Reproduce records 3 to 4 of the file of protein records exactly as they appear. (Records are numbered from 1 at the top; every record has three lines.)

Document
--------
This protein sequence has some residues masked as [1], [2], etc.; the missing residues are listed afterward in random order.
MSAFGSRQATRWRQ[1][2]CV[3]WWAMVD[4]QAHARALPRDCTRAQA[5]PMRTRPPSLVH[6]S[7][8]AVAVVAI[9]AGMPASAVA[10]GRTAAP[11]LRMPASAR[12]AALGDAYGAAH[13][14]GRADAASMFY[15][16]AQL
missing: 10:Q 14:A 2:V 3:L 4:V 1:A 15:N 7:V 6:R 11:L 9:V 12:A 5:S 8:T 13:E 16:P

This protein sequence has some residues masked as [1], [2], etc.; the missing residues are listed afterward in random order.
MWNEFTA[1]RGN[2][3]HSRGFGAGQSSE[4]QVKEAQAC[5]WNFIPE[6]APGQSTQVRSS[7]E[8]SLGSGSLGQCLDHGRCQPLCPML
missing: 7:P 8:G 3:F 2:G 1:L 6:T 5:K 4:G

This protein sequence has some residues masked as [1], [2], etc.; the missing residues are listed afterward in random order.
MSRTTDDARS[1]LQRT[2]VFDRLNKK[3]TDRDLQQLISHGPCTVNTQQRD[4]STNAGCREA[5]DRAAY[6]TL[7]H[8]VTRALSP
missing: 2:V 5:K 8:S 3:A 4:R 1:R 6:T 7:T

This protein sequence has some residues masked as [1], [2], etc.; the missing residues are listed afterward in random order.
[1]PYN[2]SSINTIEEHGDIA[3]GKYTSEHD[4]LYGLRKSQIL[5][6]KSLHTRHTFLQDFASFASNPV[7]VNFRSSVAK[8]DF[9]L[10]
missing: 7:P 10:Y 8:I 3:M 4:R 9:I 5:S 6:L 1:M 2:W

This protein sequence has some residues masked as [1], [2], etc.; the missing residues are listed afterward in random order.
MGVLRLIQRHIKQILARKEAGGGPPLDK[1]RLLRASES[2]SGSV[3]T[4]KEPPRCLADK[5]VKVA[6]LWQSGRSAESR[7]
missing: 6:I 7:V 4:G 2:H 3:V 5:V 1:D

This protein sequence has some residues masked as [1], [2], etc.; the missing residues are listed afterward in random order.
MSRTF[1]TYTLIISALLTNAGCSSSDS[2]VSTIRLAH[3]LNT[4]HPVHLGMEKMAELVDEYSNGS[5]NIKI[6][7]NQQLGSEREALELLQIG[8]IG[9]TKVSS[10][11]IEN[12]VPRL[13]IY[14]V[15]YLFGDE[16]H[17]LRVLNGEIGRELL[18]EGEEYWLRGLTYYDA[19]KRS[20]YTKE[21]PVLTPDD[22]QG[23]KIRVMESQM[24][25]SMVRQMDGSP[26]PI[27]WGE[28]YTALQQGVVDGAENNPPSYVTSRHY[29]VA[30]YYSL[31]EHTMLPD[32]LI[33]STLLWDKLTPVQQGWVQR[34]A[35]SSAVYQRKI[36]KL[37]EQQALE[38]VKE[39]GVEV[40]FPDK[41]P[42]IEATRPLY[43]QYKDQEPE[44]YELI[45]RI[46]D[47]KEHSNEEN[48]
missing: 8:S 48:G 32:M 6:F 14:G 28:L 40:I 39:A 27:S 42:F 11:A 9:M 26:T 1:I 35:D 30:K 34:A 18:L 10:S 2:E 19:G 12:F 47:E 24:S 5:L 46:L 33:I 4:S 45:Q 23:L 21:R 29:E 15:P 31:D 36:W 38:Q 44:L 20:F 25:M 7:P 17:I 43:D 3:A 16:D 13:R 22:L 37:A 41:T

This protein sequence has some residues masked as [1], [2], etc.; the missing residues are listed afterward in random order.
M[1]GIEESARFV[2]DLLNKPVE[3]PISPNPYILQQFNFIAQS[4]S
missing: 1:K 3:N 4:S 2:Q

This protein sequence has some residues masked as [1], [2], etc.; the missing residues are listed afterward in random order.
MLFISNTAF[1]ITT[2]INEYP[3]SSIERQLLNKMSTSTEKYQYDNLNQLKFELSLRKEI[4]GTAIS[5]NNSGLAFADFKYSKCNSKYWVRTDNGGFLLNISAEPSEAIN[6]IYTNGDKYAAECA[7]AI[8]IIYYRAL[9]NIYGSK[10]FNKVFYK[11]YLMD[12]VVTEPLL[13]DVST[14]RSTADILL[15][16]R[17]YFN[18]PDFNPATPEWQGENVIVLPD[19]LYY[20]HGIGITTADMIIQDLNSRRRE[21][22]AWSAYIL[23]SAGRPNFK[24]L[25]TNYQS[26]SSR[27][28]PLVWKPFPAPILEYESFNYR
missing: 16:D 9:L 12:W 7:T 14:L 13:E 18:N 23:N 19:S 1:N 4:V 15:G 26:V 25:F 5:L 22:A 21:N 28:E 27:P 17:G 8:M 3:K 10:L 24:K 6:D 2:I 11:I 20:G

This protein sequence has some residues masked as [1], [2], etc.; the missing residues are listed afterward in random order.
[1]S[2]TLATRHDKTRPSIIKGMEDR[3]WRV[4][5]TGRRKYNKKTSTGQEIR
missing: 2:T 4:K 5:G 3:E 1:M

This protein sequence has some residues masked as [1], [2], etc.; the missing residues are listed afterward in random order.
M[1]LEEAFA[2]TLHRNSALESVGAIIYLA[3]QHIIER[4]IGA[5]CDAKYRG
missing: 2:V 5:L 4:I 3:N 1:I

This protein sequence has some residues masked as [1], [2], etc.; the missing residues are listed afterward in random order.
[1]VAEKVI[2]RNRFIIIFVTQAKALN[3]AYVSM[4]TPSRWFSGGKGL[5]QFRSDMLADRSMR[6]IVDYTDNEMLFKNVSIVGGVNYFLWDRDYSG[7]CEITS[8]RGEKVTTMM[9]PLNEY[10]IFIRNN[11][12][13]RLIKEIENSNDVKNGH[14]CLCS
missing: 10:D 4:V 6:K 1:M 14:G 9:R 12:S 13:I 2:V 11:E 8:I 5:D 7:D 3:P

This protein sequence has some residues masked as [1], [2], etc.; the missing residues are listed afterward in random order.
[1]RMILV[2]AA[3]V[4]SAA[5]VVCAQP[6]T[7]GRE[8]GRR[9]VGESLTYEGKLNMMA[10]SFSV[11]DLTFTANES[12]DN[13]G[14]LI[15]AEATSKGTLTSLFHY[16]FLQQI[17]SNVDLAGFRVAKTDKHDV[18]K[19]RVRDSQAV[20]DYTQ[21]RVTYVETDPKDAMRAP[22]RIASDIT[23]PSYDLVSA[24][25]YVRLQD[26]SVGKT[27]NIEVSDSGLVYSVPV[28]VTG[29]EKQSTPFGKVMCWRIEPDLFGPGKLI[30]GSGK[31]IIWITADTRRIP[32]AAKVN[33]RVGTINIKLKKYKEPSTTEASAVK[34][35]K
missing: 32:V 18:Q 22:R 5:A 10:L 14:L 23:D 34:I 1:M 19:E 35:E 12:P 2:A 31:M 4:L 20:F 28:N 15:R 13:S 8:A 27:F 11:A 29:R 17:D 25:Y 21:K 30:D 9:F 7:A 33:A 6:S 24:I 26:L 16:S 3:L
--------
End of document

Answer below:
This protein sequence has some residues masked as [1], [2], etc.; the missing residues are listed afterward in random order.
MSRTTDDARS[1]LQRT[2]VFDRLNKK[3]TDRDLQQLISHGPCTVNTQQRD[4]STNAGCREA[5]DRAAY[6]TL[7]H[8]VTRALSP
missing: 2:V 5:K 8:S 3:A 4:R 1:R 6:T 7:T

This protein sequence has some residues masked as [1], [2], etc.; the missing residues are listed afterward in random order.
[1]PYN[2]SSINTIEEHGDIA[3]GKYTSEHD[4]LYGLRKSQIL[5][6]KSLHTRHTFLQDFASFASNPV[7]VNFRSSVAK[8]DF[9]L[10]
missing: 7:P 10:Y 8:I 3:M 4:R 9:I 5:S 6:L 1:M 2:W